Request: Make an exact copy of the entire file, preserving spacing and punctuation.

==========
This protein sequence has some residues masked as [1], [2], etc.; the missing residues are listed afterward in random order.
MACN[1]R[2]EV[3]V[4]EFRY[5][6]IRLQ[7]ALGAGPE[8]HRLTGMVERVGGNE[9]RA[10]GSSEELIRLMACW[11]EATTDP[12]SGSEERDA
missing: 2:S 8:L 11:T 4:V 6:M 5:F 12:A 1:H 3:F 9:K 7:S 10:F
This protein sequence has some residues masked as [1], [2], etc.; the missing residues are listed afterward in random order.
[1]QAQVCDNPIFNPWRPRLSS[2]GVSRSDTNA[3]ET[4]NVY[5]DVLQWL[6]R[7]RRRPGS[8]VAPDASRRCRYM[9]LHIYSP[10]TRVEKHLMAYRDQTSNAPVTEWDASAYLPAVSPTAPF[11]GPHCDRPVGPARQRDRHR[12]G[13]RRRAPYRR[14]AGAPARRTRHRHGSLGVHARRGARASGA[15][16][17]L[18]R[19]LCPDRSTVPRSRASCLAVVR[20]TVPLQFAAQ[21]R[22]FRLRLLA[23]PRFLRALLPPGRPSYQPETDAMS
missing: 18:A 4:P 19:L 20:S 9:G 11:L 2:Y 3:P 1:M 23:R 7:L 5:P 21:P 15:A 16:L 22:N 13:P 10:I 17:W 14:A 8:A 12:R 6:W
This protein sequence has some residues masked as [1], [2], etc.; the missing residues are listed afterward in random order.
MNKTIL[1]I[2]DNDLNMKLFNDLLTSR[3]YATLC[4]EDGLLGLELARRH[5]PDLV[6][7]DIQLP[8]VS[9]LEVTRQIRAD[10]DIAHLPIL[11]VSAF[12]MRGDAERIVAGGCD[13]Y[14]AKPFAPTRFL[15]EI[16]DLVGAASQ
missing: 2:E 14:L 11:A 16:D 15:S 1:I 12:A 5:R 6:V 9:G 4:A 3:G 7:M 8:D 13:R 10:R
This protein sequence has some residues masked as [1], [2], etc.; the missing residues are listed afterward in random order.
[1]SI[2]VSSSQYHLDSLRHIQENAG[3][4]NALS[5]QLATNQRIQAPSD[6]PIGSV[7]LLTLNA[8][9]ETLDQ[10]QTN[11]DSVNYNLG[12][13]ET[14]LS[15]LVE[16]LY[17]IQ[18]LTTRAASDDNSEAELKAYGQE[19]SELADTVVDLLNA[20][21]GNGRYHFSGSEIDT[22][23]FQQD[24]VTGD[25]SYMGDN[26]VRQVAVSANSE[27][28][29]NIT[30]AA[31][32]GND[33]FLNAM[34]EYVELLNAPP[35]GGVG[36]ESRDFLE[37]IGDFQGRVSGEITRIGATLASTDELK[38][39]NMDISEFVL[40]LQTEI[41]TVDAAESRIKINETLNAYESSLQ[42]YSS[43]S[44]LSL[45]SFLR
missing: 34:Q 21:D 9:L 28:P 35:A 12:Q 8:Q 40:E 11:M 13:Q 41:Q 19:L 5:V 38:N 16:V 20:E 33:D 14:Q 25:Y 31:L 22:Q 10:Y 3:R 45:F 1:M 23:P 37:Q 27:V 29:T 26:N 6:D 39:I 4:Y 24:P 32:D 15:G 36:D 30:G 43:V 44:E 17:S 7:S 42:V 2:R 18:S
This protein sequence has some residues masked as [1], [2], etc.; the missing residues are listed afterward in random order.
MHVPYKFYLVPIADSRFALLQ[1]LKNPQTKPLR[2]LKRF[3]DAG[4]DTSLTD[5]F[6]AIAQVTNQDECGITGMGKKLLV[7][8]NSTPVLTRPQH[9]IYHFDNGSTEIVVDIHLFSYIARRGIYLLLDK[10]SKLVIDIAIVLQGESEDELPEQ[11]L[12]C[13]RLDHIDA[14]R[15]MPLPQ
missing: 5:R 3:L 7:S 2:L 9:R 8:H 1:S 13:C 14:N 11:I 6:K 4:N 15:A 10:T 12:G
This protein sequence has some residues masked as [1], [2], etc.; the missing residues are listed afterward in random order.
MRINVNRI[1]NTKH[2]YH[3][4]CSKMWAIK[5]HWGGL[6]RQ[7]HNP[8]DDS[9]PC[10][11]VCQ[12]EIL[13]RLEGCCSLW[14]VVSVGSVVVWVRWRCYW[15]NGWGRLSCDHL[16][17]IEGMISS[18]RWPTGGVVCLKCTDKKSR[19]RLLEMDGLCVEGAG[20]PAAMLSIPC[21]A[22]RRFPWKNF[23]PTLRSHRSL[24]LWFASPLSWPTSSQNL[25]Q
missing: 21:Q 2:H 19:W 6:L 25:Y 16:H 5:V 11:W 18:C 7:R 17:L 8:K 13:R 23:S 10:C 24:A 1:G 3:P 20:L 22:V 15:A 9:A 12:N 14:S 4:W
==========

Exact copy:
This protein sequence has some residues masked as [1], [2], etc.; the missing residues are listed afterward in random order.
MACN[1]R[2]EV[3]V[4]EFRY[5][6]IRLQ[7]ALGAGPE[8]HRLTGMVERVGGNE[9]RA[10]GSSEELIRLMACW[11]EATTDP[12]SGSEERDA
missing: 2:S 8:L 11:T 4:V 6:M 5:F 12:A 1:H 3:F 9:K 7:S 10:F
This protein sequence has some residues masked as [1], [2], etc.; the missing residues are listed afterward in random order.
[1]QAQVCDNPIFNPWRPRLSS[2]GVSRSDTNA[3]ET[4]NVY[5]DVLQWL[6]R[7]RRRPGS[8]VAPDASRRCRYM[9]LHIYSP[10]TRVEKHLMAYRDQTSNAPVTEWDASAYLPAVSPTAPF[11]GPHCDRPVGPARQRDRHR[12]G[13]RRRAPYRR[14]AGAPARRTRHRHGSLGVHARRGARASGA[15][16][17]L[18]R[19]LCPDRSTVPRSRASCLAVVR[20]TVPLQFAAQ[21]R[22]FRLRLLA[23]PRFLRALLPPGRPSYQPETDAMS
missing: 18:A 4:P 19:L 20:S 9:G 11:L 2:Y 3:P 1:M 23:R 7:L 5:P 21:P 15:A 16:L 22:N 13:P 10:I 17:W 14:A 8:A 12:R 6:W
This protein sequence has some residues masked as [1], [2], etc.; the missing residues are listed afterward in random order.
MNKTIL[1]I[2]DNDLNMKLFNDLLTSR[3]YATLC[4]EDGLLGLELARRH[5]PDLV[6][7]DIQLP[8]VS[9]LEVTRQIRAD[10]DIAHLPIL[11]VSAF[12]MRGDAERIVAGGCD[13]Y[14]AKPFAPTRFL[15]EI[16]DLVGAASQ
missing: 2:E 14:L 11:A 16:D 15:S 1:I 12:A 5:R 6:V 9:G 4:A 3:G 7:M 8:D 13:R 10:R
This protein sequence has some residues masked as [1], [2], etc.; the missing residues are listed afterward in random order.
[1]SI[2]VSSSQYHLDSLRHIQENAG[3][4]NALS[5]QLATNQRIQAPSD[6]PIGSV[7]LLTLNA[8][9]ETLDQ[10]QTN[11]DSVNYNLG[12][13]ET[14]LS[15]LVE[16]LY[17]IQ[18]LTTRAASDDNSEAELKAYGQE[19]SELADTVVDLLNA[20][21]GNGRYHFSGSEIDT[22][23]FQQD[24]VTGD[25]SYMGDN[26]VRQVAVSANSE[27][28][29]NIT[30]AA[31][32]GND[33]FLNAM[34]EYVELLNAPP[35]GGVG[36]ESRDFLE[37]IGDFQGRVSGEITRIGATLASTDELK[38][39]NMDISEFVL[40]LQTEI[41]TVDAAESRIKINETLNAYESSLQ[42]YSS[43]S[44]LSL[45]SFLR
missing: 34:Q 21:D 9:L 28:P 35:A 12:Q 8:Q 40:E 11:M 13:Q 41:Q 19:L 5:V 38:N 16:V 20:E 33:D 14:Q 25:Y 31:L 22:Q 10:Y 3:R 45:F 1:M 23:P 37:Q 27:V 29:T 26:N 6:D 39:I 4:Y 24:P 32:D 15:G 36:D 30:G 43:V 44:E 17:S 7:S 42:V 2:R 18:S
This protein sequence has some residues masked as [1], [2], etc.; the missing residues are listed afterward in random order.
MHVPYKFYLVPIADSRFALLQ[1]LKNPQTKPLR[2]LKRF[3]DAG[4]DTSLTD[5]F[6]AIAQVTNQDECGITGMGKKLLV[7][8]NSTPVLTRPQH[9]IYHFDNGSTEIVVDIHLFSYIARRGIYLLLDK[10]SKLVIDIAIVLQGESEDELPEQ[11]L[12]C[13]RLDHIDA[14]R[15]MPLPQ
missing: 5:R 3:L 7:S 2:L 9:R 8:H 1:S 13:C 14:N 11:I 6:K 4:N 15:A 10:T 12:G
This protein sequence has some residues masked as [1], [2], etc.; the missing residues are listed afterward in random order.
MRINVNRI[1]NTKH[2]YH[3][4]CSKMWAIK[5]HWGGL[6]RQ[7]HNP[8]DDS[9]PC[10][11]VCQ[12]EIL[13]RLEGCCSLW[14]VVSVGSVVVWVRWRCYW[15]NGWGRLSCDHL[16][17]IEGMISS[18]RWPTGGVVCLKCTDKKSR[19]RLLEMDGLCVEGAG[20]PAAMLSIPC[21]A[22]RRFPWKNF[23]PTLRSHRSL[24]LWFASPLSWPTSSQNL[25]Q
missing: 21:Q 2:H 19:W 6:L 25:Y 16:H 5:V 11:W 18:C 7:R 17:L 8:K 13:R 23:S 10:C 24:A 1:G 3:P 20:L 22:V 15:A 9:A 12:N 14:S 4:W